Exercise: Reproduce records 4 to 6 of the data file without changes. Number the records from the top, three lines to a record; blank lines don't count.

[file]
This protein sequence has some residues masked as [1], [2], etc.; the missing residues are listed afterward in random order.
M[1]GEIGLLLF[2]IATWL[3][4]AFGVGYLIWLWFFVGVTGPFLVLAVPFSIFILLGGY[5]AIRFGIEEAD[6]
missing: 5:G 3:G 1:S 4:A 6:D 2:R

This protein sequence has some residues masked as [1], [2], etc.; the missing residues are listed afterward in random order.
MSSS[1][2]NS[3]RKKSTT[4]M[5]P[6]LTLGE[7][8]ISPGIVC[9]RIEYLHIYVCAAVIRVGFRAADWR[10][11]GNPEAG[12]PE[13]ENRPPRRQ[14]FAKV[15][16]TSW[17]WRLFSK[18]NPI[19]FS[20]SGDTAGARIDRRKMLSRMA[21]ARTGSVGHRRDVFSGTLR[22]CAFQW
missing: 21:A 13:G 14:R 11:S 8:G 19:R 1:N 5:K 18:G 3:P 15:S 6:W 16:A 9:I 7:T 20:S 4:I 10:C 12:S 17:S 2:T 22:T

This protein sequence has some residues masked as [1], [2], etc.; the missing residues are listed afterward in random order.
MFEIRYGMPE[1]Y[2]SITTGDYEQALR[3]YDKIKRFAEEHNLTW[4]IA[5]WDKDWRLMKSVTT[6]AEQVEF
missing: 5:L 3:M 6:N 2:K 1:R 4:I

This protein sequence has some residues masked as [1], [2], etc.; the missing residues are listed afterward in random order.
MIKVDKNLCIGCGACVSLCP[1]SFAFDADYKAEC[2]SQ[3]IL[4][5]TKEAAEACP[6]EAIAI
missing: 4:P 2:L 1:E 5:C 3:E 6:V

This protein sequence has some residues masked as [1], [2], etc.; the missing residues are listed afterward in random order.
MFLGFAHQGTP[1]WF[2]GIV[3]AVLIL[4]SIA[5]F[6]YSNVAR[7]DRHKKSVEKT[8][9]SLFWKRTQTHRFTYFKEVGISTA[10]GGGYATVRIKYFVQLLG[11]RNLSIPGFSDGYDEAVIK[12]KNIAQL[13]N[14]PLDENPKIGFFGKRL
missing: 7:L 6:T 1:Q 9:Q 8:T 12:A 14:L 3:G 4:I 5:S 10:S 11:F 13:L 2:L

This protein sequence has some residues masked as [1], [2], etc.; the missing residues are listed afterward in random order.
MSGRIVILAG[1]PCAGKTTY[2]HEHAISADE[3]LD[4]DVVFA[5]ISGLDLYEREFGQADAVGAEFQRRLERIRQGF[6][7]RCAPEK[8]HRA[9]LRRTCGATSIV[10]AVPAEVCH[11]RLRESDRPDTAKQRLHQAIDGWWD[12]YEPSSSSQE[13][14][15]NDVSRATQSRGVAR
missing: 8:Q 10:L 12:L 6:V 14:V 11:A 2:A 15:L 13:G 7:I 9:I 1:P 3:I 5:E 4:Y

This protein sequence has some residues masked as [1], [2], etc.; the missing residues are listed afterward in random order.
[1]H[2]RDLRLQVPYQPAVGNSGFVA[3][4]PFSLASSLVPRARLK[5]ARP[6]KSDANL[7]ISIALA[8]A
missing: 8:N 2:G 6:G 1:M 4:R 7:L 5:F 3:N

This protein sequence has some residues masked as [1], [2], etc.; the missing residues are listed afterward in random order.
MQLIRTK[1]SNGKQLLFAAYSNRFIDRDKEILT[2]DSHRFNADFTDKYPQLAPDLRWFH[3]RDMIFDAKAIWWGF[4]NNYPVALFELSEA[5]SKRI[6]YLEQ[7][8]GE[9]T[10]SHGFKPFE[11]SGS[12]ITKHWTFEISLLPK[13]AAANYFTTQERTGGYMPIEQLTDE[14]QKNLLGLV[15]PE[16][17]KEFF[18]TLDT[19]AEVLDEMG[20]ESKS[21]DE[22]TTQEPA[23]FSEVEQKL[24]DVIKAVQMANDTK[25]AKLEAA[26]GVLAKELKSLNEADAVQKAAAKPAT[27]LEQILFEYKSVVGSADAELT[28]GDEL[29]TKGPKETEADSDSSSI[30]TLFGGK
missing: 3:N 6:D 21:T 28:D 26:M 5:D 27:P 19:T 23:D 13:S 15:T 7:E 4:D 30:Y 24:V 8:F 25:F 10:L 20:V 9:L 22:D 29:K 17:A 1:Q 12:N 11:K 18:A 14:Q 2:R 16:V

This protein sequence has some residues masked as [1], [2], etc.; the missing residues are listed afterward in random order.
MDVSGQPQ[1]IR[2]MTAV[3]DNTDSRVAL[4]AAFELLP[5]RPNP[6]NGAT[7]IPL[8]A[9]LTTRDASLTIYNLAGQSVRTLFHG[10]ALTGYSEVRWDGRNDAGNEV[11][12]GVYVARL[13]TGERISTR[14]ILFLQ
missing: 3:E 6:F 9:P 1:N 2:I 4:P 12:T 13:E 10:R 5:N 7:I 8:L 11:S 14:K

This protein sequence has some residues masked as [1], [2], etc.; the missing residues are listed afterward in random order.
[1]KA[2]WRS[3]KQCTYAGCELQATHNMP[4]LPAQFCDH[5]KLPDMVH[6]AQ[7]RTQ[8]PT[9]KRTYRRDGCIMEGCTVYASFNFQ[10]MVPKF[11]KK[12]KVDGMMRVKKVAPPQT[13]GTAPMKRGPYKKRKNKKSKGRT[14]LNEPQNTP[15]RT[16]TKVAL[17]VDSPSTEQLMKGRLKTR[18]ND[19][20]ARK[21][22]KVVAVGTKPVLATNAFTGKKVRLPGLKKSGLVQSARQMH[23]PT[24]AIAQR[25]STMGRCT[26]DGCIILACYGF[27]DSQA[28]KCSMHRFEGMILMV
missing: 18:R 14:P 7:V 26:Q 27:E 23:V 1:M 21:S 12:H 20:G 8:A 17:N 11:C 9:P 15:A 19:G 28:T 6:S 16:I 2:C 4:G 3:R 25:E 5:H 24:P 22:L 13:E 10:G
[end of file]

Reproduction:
This protein sequence has some residues masked as [1], [2], etc.; the missing residues are listed afterward in random order.
MIKVDKNLCIGCGACVSLCP[1]SFAFDADYKAEC[2]SQ[3]IL[4][5]TKEAAEACP[6]EAIAI
missing: 4:P 2:L 1:E 5:C 3:E 6:V

This protein sequence has some residues masked as [1], [2], etc.; the missing residues are listed afterward in random order.
MFLGFAHQGTP[1]WF[2]GIV[3]AVLIL[4]SIA[5]F[6]YSNVAR[7]DRHKKSVEKT[8][9]SLFWKRTQTHRFTYFKEVGISTA[10]GGGYATVRIKYFVQLLG[11]RNLSIPGFSDGYDEAVIK[12]KNIAQL[13]N[14]PLDENPKIGFFGKRL
missing: 7:L 6:T 1:Q 9:Q 8:T 12:A 14:L 3:G 4:I 5:S 10:S 11:F 13:L 2:L

This protein sequence has some residues masked as [1], [2], etc.; the missing residues are listed afterward in random order.
MSGRIVILAG[1]PCAGKTTY[2]HEHAISADE[3]LD[4]DVVFA[5]ISGLDLYEREFGQADAVGAEFQRRLERIRQGF[6][7]RCAPEK[8]HRA[9]LRRTCGATSIV[10]AVPAEVCH[11]RLRESDRPDTAKQRLHQAIDGWWD[12]YEPSSSSQE[13][14][15]NDVSRATQSRGVAR
missing: 8:Q 10:L 12:L 6:V 14:V 11:A 2:A 15:L 13:G 7:I 9:I 1:P 3:I 5:E 4:Y